I know I’m much more ecumenically minded than I would’ve been had I gotten a position at, say, Eastern University, which is a Christian university, or at Duke Divinity School, where I was privileged to teach as a visiting professor about ten or fifteen years ago. We have a lot of African-American students. We have a wide variety of denominations and of course lots of Catholic students—I teach in the Catholic seminary half the day. All those kinds of things have encouraged me, supported me, and allowed me to do what I wanted to do, but encouraged me to do it in a different way than maybe I would’ve done it, say, at Eastern University or Duke Divinity School.
ZM: Absolutely. Okay, last question: Has your mind changed in significant ways over the years? And if so, how?
MJG: I’m sure my mind has changed in significant ways over the years. I like to think of most of the changes as organic, that is to say building on previous experiences rather than some kind of radical change. But probably the most important change for me was through writing the book on abortion and the early church. I wrote two books on abortion, both of which are now published by Wipf and Stock. The first book, Abortion and the Early Church—in the process of writing that I became a pacifist. My nonviolent approach to Scripture and theology and life generally really began with the writing of that book. That’s been the most significant change theologically and otherwise for me in my entire life. And that’s certainly a major change.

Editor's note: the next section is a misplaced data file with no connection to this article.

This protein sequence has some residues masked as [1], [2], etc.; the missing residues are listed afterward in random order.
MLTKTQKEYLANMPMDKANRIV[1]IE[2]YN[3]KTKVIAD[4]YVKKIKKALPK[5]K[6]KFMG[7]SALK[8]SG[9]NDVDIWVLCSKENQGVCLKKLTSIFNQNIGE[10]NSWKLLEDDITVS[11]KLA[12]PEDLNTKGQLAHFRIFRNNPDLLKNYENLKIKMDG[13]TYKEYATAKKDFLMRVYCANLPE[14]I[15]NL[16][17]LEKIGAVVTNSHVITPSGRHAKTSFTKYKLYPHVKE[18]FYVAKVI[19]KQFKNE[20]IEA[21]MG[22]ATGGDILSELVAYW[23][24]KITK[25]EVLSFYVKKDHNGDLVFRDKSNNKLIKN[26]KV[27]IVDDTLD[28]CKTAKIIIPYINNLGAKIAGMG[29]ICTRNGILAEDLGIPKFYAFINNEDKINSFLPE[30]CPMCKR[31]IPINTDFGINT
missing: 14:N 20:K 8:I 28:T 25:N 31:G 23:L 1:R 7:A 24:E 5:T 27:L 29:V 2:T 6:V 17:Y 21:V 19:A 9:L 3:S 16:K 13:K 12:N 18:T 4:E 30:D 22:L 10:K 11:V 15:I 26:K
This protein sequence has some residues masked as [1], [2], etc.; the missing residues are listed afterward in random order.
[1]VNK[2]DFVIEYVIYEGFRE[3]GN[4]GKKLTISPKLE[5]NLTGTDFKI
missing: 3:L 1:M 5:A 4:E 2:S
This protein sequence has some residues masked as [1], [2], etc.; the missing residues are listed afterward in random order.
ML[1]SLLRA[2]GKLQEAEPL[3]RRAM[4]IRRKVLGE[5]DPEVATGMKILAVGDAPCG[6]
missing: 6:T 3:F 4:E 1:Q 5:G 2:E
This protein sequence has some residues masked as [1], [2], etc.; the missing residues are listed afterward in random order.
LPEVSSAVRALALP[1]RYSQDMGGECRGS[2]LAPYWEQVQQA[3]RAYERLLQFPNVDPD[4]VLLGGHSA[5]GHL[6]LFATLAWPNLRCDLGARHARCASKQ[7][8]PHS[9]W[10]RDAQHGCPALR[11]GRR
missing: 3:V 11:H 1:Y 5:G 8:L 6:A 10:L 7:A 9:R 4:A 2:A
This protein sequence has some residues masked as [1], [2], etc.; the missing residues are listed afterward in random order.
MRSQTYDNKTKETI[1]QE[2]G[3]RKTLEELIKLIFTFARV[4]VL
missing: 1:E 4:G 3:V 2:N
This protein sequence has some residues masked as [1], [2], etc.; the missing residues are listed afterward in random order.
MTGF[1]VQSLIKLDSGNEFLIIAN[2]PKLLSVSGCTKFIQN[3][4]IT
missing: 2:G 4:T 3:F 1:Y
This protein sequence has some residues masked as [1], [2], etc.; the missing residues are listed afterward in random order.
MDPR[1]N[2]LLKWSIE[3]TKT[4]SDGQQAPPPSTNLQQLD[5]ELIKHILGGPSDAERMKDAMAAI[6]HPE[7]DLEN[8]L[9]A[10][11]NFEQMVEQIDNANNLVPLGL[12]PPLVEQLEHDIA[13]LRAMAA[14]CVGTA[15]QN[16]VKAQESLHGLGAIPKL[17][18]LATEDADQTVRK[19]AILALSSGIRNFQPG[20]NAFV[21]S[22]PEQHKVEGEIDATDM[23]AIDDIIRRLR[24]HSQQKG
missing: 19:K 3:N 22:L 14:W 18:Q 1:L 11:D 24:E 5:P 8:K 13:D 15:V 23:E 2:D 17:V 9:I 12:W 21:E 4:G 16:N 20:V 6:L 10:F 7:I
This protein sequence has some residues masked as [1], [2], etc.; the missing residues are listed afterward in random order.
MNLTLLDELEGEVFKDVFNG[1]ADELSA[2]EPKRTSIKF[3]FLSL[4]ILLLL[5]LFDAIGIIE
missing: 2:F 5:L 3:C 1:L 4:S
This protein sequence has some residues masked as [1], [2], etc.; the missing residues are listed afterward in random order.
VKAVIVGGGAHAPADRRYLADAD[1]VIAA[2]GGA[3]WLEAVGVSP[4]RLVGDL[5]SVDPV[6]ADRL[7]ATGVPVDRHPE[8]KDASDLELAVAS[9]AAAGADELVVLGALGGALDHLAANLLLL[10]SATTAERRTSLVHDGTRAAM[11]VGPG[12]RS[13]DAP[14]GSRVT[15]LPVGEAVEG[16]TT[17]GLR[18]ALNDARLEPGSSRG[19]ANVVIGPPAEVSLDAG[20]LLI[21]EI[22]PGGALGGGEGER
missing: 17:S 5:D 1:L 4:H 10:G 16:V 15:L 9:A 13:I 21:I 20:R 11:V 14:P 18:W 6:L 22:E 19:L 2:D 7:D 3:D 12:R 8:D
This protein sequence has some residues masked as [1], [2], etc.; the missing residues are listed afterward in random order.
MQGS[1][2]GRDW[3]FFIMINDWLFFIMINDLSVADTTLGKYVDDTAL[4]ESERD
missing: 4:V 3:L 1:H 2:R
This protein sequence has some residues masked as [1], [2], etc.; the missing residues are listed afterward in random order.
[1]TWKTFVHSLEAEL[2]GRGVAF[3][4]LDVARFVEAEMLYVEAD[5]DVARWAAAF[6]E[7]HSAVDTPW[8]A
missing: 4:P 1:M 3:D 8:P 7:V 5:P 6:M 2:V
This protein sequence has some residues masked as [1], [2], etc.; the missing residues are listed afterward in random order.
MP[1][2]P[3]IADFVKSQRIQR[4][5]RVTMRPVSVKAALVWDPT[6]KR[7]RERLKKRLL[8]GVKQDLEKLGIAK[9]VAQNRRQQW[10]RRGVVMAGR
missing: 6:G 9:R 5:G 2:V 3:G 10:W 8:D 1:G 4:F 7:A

I would say another change for me has been not so much in changing my mind as in changing my approach to people with whom I differ. I used to be a bit more—curmudgeonly or polemical are too strong of words—but certainly less willing to hear other perspectives sympathetically. I think I’ve become a more charitable listener and reader over the years, even if my own positions have strengthened and deepened. Another major change, I would say—and this is probably more organic than the pretty radical change to nonviolence—has been when I became a Christian believer as a teenager, I gravitated to the language of “being in Christ” and that has become for me the governing image of the Christian life, of Pauline and Johannine theology, of Christian life as a theological discipline. So, participation in Christ, again organic from many, many years ago, but that organic change has been the hallmark of what I’ve been becoming over these last many years of theological study.